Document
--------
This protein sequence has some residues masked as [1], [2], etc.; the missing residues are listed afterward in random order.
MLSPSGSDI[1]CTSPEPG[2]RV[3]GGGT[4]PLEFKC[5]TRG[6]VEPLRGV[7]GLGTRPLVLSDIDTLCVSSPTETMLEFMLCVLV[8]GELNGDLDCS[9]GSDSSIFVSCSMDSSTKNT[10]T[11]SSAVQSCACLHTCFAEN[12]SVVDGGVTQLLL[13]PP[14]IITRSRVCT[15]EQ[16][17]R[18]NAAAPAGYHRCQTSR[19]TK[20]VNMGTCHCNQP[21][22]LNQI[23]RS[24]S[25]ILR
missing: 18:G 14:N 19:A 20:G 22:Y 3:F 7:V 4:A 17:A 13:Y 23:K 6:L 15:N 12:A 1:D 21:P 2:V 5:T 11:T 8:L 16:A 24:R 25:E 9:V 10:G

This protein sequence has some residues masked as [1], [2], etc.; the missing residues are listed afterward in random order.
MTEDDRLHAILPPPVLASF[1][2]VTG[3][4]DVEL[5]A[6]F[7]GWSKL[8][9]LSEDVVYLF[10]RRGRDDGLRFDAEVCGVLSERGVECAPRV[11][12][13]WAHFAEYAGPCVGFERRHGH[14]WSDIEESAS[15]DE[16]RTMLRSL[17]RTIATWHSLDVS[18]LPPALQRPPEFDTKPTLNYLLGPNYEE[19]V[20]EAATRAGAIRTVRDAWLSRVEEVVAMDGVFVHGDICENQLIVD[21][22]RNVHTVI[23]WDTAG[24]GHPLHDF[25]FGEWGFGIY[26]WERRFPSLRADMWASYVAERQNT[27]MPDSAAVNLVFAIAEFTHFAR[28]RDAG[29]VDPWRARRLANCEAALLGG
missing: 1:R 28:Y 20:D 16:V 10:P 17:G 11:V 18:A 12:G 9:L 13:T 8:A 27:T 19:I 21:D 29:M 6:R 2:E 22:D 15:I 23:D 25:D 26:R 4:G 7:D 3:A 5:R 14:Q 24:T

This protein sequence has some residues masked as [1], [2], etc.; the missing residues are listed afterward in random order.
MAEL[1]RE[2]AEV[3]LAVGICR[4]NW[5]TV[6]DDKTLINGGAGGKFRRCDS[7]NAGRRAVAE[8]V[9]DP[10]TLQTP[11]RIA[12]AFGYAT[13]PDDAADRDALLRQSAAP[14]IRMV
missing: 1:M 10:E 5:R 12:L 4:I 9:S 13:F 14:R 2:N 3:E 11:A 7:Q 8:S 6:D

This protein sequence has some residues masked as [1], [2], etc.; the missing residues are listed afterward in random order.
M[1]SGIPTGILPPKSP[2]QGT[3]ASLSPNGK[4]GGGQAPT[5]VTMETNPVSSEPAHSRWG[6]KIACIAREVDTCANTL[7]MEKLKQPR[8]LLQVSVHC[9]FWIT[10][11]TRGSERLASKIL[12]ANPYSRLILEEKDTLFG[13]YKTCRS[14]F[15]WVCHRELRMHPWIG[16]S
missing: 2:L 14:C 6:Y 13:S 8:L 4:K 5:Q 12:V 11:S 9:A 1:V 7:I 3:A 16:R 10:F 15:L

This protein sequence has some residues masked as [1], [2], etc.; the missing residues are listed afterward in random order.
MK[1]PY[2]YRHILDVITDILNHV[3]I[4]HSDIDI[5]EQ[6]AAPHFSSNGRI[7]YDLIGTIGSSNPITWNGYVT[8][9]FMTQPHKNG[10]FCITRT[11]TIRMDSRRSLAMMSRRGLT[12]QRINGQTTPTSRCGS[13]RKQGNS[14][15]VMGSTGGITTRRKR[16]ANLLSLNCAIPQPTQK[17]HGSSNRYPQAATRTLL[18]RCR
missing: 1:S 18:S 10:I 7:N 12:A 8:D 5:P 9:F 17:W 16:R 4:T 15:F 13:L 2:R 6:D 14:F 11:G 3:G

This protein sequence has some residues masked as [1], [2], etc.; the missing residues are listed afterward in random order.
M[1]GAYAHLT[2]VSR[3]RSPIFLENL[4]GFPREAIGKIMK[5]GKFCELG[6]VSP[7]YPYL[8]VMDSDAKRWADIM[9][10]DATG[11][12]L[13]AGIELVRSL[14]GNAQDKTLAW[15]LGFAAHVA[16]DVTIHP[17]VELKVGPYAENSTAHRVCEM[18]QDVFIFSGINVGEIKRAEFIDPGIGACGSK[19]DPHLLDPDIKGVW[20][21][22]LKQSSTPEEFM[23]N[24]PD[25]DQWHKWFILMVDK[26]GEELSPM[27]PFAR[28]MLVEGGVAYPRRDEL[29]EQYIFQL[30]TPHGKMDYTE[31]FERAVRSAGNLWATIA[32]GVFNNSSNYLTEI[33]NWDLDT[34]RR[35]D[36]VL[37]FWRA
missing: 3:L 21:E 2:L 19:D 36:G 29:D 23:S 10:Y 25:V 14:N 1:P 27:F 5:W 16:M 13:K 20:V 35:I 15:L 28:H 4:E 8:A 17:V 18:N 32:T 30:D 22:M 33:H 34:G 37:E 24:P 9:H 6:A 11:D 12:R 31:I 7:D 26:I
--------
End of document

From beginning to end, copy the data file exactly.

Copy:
This protein sequence has some residues masked as [1], [2], etc.; the missing residues are listed afterward in random order.
MLSPSGSDI[1]CTSPEPG[2]RV[3]GGGT[4]PLEFKC[5]TRG[6]VEPLRGV[7]GLGTRPLVLSDIDTLCVSSPTETMLEFMLCVLV[8]GELNGDLDCS[9]GSDSSIFVSCSMDSSTKNT[10]T[11]SSAVQSCACLHTCFAEN[12]SVVDGGVTQLLL[13]PP[14]IITRSRVCT[15]EQ[16][17]R[18]NAAAPAGYHRCQTSR[19]TK[20]VNMGTCHCNQP[21][22]LNQI[23]RS[24]S[25]ILR
missing: 18:G 14:N 19:A 20:G 22:Y 3:F 7:V 4:A 17:A 13:Y 23:K 6:L 15:N 12:A 1:D 21:P 2:V 5:T 11:T 8:L 16:A 24:R 25:E 9:V 10:G

This protein sequence has some residues masked as [1], [2], etc.; the missing residues are listed afterward in random order.
MTEDDRLHAILPPPVLASF[1][2]VTG[3][4]DVEL[5]A[6]F[7]GWSKL[8][9]LSEDVVYLF[10]RRGRDDGLRFDAEVCGVLSERGVECAPRV[11][12][13]WAHFAEYAGPCVGFERRHGH[14]WSDIEESAS[15]DE[16]RTMLRSL[17]RTIATWHSLDVS[18]LPPALQRPPEFDTKPTLNYLLGPNYEE[19]V[20]EAATRAGAIRTVRDAWLSRVEEVVAMDGVFVHGDICENQLIVD[21][22]RNVHTVI[23]WDTAG[24]GHPLHDF[25]FGEWGFGIY[26]WERRFPSLRADMWASYVAERQNT[27]MPDSAAVNLVFAIAEFTHFAR[28]RDAG[29]VDPWRARRLANCEAALLGG
missing: 1:R 28:Y 20:D 16:V 10:P 17:G 11:V 18:A 12:G 9:L 13:T 8:A 27:T 19:I 21:D 29:M 6:R 2:E 22:D 15:I 23:D 25:D 26:R 4:G 7:D 3:A 5:R 14:Q 24:T

This protein sequence has some residues masked as [1], [2], etc.; the missing residues are listed afterward in random order.
MAEL[1]RE[2]AEV[3]LAVGICR[4]NW[5]TV[6]DDKTLINGGAGGKFRRCDS[7]NAGRRAVAE[8]V[9]DP[10]TLQTP[11]RIA[12]AFGYAT[13]PDDAADRDALLRQSAAP[14]IRMV
missing: 1:M 10:E 5:R 12:L 4:I 9:S 13:F 14:R 2:N 3:E 11:A 7:Q 8:S 6:D

This protein sequence has some residues masked as [1], [2], etc.; the missing residues are listed afterward in random order.
M[1]SGIPTGILPPKSP[2]QGT[3]ASLSPNGK[4]GGGQAPT[5]VTMETNPVSSEPAHSRWG[6]KIACIAREVDTCANTL[7]MEKLKQPR[8]LLQVSVHC[9]FWIT[10][11]TRGSERLASKIL[12]ANPYSRLILEEKDTLFG[13]YKTCRS[14]F[15]WVCHRELRMHPWIG[16]S
missing: 2:L 14:C 6:Y 13:S 8:L 4:K 5:Q 12:V 11:S 9:A 1:V 7:I 3:A 16:R 10:F 15:L

This protein sequence has some residues masked as [1], [2], etc.; the missing residues are listed afterward in random order.
MK[1]PY[2]YRHILDVITDILNHV[3]I[4]HSDIDI[5]EQ[6]AAPHFSSNGRI[7]YDLIGTIGSSNPITWNGYVT[8][9]FMTQPHKNG[10]FCITRT[11]TIRMDSRRSLAMMSRRGLT[12]QRINGQTTPTSRCGS[13]RKQGNS[14][15]VMGSTGGITTRRKR[16]ANLLSLNCAIPQPTQK[17]HGSSNRYPQAATRTLL[18]RCR
missing: 1:S 18:S 10:I 7:N 12:A 8:D 5:P 9:F 17:W 16:R 4:T 15:F 13:L 2:R 6:D 14:F 11:G 3:G

This protein sequence has some residues masked as [1], [2], etc.; the missing residues are listed afterward in random order.
M[1]GAYAHLT[2]VSR[3]RSPIFLENL[4]GFPREAIGKIMK[5]GKFCELG[6]VSP[7]YPYL[8]VMDSDAKRWADIM[9][10]DATG[11][12]L[13]AGIELVRSL[14]GNAQDKTLAW[15]LGFAAHVA[16]DVTIHP[17]VELKVGPYAENSTAHRVCEM[18]QDVFIFSGINVGEIKRAEFIDPGIGACGSK[19]DPHLLDPDIKGVW[20][21][22]LKQSSTPEEFM[23]N[24]PD[25]DQWHKWFILMVDK[26]GEELSPM[27]PFAR[28]MLVEGGVAYPRRDEL[29]EQYIFQL[30]TPHGKMDYTE[31]FERAVRSAGNLWATIA[32]GVFNNSSNYLTEI[33]NWDLDT[34]RR[35]D[36]VL[37]FWRA
missing: 3:L 21:E 2:L 19:D 36:G 29:D 23:S 10:Y 25:V 14:N 1:P 27:F 5:W 16:M 13:K 20:V 35:I 15:L 28:H 4:E 8:A 17:V 18:N 32:T 30:D 22:M 33:H 34:G 37:E 24:P 9:H 6:A 11:D 12:R 31:I 7:D 26:I